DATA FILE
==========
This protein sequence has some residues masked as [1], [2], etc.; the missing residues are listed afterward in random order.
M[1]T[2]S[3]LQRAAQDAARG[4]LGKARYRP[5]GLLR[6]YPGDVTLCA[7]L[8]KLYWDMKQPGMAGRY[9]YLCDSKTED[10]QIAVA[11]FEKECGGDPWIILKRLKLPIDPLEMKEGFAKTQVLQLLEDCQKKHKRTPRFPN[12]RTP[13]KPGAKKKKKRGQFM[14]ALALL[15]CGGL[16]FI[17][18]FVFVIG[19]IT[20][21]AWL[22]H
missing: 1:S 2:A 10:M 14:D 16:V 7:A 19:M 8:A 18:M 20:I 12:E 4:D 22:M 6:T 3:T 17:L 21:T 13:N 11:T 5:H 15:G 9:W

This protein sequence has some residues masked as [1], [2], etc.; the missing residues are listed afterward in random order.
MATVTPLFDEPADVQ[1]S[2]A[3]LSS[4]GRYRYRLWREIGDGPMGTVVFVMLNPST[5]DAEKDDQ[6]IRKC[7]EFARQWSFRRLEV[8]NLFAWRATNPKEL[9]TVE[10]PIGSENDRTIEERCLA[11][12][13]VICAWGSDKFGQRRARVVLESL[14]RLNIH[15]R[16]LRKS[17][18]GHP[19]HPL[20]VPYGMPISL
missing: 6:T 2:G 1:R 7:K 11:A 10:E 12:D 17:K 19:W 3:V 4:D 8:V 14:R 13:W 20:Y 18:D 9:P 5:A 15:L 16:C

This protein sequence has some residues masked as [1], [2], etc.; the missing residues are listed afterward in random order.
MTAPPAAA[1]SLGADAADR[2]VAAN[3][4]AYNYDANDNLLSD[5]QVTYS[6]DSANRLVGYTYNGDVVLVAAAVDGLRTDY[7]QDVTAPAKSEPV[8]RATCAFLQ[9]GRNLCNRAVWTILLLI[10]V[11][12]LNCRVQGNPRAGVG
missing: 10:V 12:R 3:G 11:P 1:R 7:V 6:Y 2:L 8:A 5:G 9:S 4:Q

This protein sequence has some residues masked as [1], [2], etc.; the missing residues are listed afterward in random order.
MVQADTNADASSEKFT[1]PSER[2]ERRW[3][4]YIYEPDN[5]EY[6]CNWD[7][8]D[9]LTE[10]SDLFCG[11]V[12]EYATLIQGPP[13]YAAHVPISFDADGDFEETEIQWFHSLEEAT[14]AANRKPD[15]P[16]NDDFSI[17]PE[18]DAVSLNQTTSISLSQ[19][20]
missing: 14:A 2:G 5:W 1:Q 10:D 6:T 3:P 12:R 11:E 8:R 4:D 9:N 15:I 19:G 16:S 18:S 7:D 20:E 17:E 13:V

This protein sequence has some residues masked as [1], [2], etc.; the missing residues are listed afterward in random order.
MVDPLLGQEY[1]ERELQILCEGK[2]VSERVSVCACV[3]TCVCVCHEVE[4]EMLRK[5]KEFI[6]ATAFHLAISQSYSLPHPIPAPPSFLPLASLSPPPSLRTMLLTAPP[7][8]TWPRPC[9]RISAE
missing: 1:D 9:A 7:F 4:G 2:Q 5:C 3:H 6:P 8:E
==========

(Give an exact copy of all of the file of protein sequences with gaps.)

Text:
This protein sequence has some residues masked as [1], [2], etc.; the missing residues are listed afterward in random order.
M[1]T[2]S[3]LQRAAQDAARG[4]LGKARYRP[5]GLLR[6]YPGDVTLCA[7]L[8]KLYWDMKQPGMAGRY[9]YLCDSKTED[10]QIAVA[11]FEKECGGDPWIILKRLKLPIDPLEMKEGFAKTQVLQLLEDCQKKHKRTPRFPN[12]RTP[13]KPGAKKKKKRGQFM[14]ALALL[15]CGGL[16]FI[17][18]FVFVIG[19]IT[20][21]AWL[22]H
missing: 1:S 2:A 10:M 14:D 16:V 7:A 19:M 8:A 18:M 20:I 12:E 4:D 22:M 6:T 3:T 17:L 21:T 13:N 11:T 5:H 15:G 9:W

This protein sequence has some residues masked as [1], [2], etc.; the missing residues are listed afterward in random order.
MATVTPLFDEPADVQ[1]S[2]A[3]LSS[4]GRYRYRLWREIGDGPMGTVVFVMLNPST[5]DAEKDDQ[6]IRKC[7]EFARQWSFRRLEV[8]NLFAWRATNPKEL[9]TVE[10]PIGSENDRTIEERCLA[11][12][13]VICAWGSDKFGQRRARVVLESL[14]RLNIH[15]R[16]LRKS[17][18]GHP[19]HPL[20]VPYGMPISL
missing: 6:T 2:G 1:R 7:K 11:A 10:E 12:D 17:K 19:W 3:V 4:D 8:V 14:R 13:W 20:Y 18:D 9:P 5:A 15:L 16:C

This protein sequence has some residues masked as [1], [2], etc.; the missing residues are listed afterward in random order.
MTAPPAAA[1]SLGADAADR[2]VAAN[3][4]AYNYDANDNLLSD[5]QVTYS[6]DSANRLVGYTYNGDVVLVAAAVDGLRTDY[7]QDVTAPAKSEPV[8]RATCAFLQ[9]GRNLCNRAVWTILLLI[10]V[11][12]LNCRVQGNPRAGVG
missing: 10:V 12:R 3:G 11:P 1:R 7:V 6:Y 2:L 8:A 5:G 9:S 4:Q

This protein sequence has some residues masked as [1], [2], etc.; the missing residues are listed afterward in random order.
MVQADTNADASSEKFT[1]PSER[2]ERRW[3][4]YIYEPDN[5]EY[6]CNWD[7][8]D[9]LTE[10]SDLFCG[11]V[12]EYATLIQGPP[13]YAAHVPISFDADGDFEETEIQWFHSLEEAT[14]AANRKPD[15]P[16]NDDFSI[17]PE[18]DAVSLNQTTSISLSQ[19][20]
missing: 14:A 2:G 5:W 1:Q 10:D 6:T 3:P 12:R 11:E 8:R 4:D 9:N 15:I 19:G 16:S 18:S 7:D 20:E 17:E 13:V

This protein sequence has some residues masked as [1], [2], etc.; the missing residues are listed afterward in random order.
MVDPLLGQEY[1]ERELQILCEGK[2]VSERVSVCACV[3]TCVCVCHEVE[4]EMLRK[5]KEFI[6]ATAFHLAISQSYSLPHPIPAPPSFLPLASLSPPPSLRTMLLTAPP[7][8]TWPRPC[9]RISAE
missing: 1:D 9:A 7:F 4:G 2:Q 5:C 3:H 6:P 8:E